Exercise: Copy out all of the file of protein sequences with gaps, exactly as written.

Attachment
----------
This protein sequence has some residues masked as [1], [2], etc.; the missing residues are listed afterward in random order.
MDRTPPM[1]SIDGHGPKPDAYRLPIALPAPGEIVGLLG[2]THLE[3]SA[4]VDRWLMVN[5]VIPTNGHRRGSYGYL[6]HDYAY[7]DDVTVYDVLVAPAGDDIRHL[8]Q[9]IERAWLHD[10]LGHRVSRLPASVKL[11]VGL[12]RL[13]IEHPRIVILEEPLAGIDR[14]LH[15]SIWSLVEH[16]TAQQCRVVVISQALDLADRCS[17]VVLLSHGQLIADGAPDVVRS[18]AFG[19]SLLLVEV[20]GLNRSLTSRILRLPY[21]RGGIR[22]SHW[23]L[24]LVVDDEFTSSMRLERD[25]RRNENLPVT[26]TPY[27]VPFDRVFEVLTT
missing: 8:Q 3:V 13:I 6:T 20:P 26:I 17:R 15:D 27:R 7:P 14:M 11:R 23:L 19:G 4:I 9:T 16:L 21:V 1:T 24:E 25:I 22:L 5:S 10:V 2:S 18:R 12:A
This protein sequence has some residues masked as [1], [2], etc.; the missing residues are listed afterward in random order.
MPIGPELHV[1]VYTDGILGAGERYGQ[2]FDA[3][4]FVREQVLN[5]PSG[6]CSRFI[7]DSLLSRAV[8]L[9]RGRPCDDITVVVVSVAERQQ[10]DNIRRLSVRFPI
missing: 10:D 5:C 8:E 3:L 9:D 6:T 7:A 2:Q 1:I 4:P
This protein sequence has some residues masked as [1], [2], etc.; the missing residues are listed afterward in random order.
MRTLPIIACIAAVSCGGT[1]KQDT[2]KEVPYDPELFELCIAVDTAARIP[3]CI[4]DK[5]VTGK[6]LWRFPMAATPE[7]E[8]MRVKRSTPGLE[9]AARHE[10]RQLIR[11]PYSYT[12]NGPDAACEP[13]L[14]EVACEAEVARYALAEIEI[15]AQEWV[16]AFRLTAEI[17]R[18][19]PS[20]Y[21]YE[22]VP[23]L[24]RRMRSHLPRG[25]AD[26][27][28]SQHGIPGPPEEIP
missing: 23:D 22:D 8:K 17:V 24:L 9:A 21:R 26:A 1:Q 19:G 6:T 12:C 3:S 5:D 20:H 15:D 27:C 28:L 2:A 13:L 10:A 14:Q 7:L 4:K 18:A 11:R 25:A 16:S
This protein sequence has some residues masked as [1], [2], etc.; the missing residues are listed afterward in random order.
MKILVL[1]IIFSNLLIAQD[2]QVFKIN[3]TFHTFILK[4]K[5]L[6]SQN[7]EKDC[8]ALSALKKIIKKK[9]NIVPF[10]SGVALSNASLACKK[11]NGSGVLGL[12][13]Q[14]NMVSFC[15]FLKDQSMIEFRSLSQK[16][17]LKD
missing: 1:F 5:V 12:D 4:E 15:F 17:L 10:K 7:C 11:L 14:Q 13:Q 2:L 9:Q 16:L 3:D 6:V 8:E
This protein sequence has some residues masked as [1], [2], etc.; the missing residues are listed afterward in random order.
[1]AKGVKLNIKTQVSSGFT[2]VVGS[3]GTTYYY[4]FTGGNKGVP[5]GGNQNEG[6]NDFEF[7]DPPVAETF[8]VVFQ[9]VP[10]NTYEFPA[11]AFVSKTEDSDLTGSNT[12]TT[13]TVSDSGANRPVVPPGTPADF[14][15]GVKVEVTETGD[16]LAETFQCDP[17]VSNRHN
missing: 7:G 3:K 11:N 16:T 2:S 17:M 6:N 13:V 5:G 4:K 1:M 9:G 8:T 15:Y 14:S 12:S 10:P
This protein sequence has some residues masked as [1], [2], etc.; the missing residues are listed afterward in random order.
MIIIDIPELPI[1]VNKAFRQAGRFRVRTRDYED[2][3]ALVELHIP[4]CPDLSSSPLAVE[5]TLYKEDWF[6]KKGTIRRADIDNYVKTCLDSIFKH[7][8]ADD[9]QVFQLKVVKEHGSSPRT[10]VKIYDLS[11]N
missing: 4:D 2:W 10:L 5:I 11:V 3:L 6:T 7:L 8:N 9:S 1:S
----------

This protein sequence has some residues masked as [1], [2], etc.; the missing residues are listed afterward in random order.
MDRTPPM[1]SIDGHGPKPDAYRLPIALPAPGEIVGLLG[2]THLE[3]SA[4]VDRWLMVN[5]VIPTNGHRRGSYGYL[6]HDYAY[7]DDVTVYDVLVAPAGDDIRHL[8]Q[9]IERAWLHD[10]LGHRVSRLPASVKL[11]VGL[12]RL[13]IEHPRIVILEEPLAGIDR[14]LH[15]SIWSLVEH[16]TAQQCRVVVISQALDLADRCS[17]VVLLSHGQLIADGAPDVVRS[18]AFG[19]SLLLVEV[20]GLNRSLTSRILRLPY[21]RGGIR[22]SHW[23]L[24]LVVDDEFTSSMRLERD[25]RRNENLPVT[26]TPY[27]VPFDRVFEVLTT
missing: 8:Q 3:V 13:I 6:T 20:P 26:I 17:R 15:D 27:R 7:P 14:M 11:R 23:L 19:G 4:I 9:T 16:L 21:V 1:T 24:E 25:I 22:L 5:S 10:V 2:S 18:R 12:A
This protein sequence has some residues masked as [1], [2], etc.; the missing residues are listed afterward in random order.
MPIGPELHV[1]VYTDGILGAGERYGQ[2]FDA[3][4]FVREQVLN[5]PSG[6]CSRFI[7]DSLLSRAV[8]L[9]RGRPCDDITVVVVSVAERQQ[10]DNIRRLSVRFPI
missing: 10:D 5:C 8:E 3:L 9:D 6:T 7:A 2:Q 1:I 4:P
This protein sequence has some residues masked as [1], [2], etc.; the missing residues are listed afterward in random order.
MRTLPIIACIAAVSCGGT[1]KQDT[2]KEVPYDPELFELCIAVDTAARIP[3]CI[4]DK[5]VTGK[6]LWRFPMAATPE[7]E[8]MRVKRSTPGLE[9]AARHE[10]RQLIR[11]PYSYT[12]NGPDAACEP[13]L[14]EVACEAEVARYALAEIEI[15]AQEWV[16]AFRLTAEI[17]R[18][19]PS[20]Y[21]YE[22]VP[23]L[24]RRMRSHLPRG[25]AD[26][27][28]SQHGIPGPPEEIP
missing: 23:D 22:D 8:K 17:V 24:L 9:A 21:R 26:A 1:Q 19:G 6:T 12:C 3:S 5:D 20:H 15:D 27:C 28:L 2:A 13:L 10:A 14:Q 7:L 4:K 18:A 11:R 25:A 16:S
This protein sequence has some residues masked as [1], [2], etc.; the missing residues are listed afterward in random order.
MKILVL[1]IIFSNLLIAQD[2]QVFKIN[3]TFHTFILK[4]K[5]L[6]SQN[7]EKDC[8]ALSALKKIIKKK[9]NIVPF[10]SGVALSNASLACKK[11]NGSGVLGL[12][13]Q[14]NMVSFC[15]FLKDQSMIEFRSLSQK[16][17]LKD
missing: 1:F 5:V 12:D 4:E 15:F 17:L 10:K 7:C 11:L 14:Q 13:Q 2:L 9:Q 16:L 3:D 6:V 8:E
This protein sequence has some residues masked as [1], [2], etc.; the missing residues are listed afterward in random order.
[1]AKGVKLNIKTQVSSGFT[2]VVGS[3]GTTYYY[4]FTGGNKGVP[5]GGNQNEG[6]NDFEF[7]DPPVAETF[8]VVFQ[9]VP[10]NTYEFPA[11]AFVSKTEDSDLTGSNT[12]TT[13]TVSDSGANRPVVPPGTPADF[14][15]GVKVEVTETGD[16]LAETFQCDP[17]VSNRHN
missing: 7:G 3:K 11:N 16:T 2:S 17:M 6:N 13:V 5:G 4:K 1:M 9:G 8:T 15:Y 14:S 12:S 10:P
This protein sequence has some residues masked as [1], [2], etc.; the missing residues are listed afterward in random order.
MIIIDIPELPI[1]VNKAFRQAGRFRVRTRDYED[2][3]ALVELHIP[4]CPDLSSSPLAVE[5]TLYKEDWF[6]KKGTIRRADIDNYVKTCLDSIFKH[7][8]ADD[9]QVFQLKVVKEHGSSPRT[10]VKIYDLS[11]N
missing: 4:D 2:W 10:L 5:I 11:V 3:L 6:T 7:L 8:N 9:S 1:S